4-plants.jpgWeeds (September 7, 2012)

Outside of my cell in the Summit County jail, there was no view except of another wall--no sky, nothing. It was six months before I saw the sky, eight months before I breathed fresh air.

When I finally saw the sky, I was astounded at how big it was--how is it we don't fall off of the face of the Earth? When I finally tasted fresh air--after my sentencing, there were so many reporters, they took me out a side door and into the street where a van was waiting--it was the greatest high I've ever felt. My legs became weak and the deputies had to hold me up, my head was dizzy, my eyes teared up a little. It was the greatest feeling I've ever had.

Eventually I was moved to a cell with the same view, but with overgrown weeds outside. They became the epitome of beauty to me. They were "my weeds." Had someone gone out and cut them, I'd have had a mental breakdown. Later on they moved us to cells (with the same nonexistent view) in another cell block, but I was confident because I knew "my weeds" were still there where we had left them.

6-body.jpgBars (September 12, 2012)

Picasso had one "Blue Period," in which everything he painted was blue, sad, depressing. I had several of these. This picture was from one of those.

I was a month away from trial, very depressed, with nothing to do but wait to "die" (stand trial). I was ... complicated. I had no idea what I would do with myself if I didn't get out--and no idea what I'd do with myself if I did. I knew I'd never be the same, and as it turns out, I wasn't. I had bars on my soul. There was no going back to freedom, and there never will be.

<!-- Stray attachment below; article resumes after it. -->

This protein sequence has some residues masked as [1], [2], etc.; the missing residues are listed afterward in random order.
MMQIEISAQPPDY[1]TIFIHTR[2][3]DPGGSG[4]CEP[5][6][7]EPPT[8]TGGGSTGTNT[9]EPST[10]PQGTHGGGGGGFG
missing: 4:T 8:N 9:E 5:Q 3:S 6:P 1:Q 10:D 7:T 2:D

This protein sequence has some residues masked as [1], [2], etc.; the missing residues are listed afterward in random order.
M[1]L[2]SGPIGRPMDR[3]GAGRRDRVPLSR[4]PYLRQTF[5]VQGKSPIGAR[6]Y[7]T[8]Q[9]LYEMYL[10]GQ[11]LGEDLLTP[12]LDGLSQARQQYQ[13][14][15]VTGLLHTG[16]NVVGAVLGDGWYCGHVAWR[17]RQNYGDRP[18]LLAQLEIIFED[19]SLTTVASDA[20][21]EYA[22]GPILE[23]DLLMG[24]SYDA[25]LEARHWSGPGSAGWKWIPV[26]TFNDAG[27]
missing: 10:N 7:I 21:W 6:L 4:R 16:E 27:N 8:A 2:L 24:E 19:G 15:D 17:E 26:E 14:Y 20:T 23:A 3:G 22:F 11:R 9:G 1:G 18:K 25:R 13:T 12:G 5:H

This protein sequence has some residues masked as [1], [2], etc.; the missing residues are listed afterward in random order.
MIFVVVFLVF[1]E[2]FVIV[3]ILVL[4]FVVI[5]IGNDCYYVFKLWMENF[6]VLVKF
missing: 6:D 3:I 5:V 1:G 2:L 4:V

7-rope.jpgLady Justice (September 16, 2012)

Another blue picture. The woman is "Lady Justice," peeking from behind her blindfold. She is spinning a yo-yo. The yo-yo is a prison whose bars are red, white, and blue, symbolizing American justice, etc., and I am trapped inside. Lady Justice, who cheats by peeking under her blindfold, is playing games with me--games which have my free life at stake--and as you can see, she finds it amusing.

8-salvation.jpg40 Days (September 24, 2012)

First off, I'd like to reflect that my hair actually looked like that when I drew this, basically like Jack Nicholson's in One Flew Over the Cuckoo's Nest. This was right before the trial, and I was a small mess preparing for it. The staff at the jail thought I was crazy.

Anyway, at that time I had a revelation. Chaplain Bill W., my chaplain at the jail, had loaned me a book called The Purpose Driven Life. It outlines a 40-day spiritual reading program. Coincidentally, I looked at the calendar, and the same day Chaplain Bill gave me that book I had exactly 40 days left until trial. That told me something. It told me that, as my Uncle Ed put it, God didn't bring me out of the ocean just to drop me in a lake. (I realize now that while I did end up in prison anyway, the moral of the story is, as my father says, that God won't give us Raffertys more than we can handle.)

This picture depicts me, exhausted from a long, hard road, yet grateful to God for extinguishing the hellfire that tried to overtake me.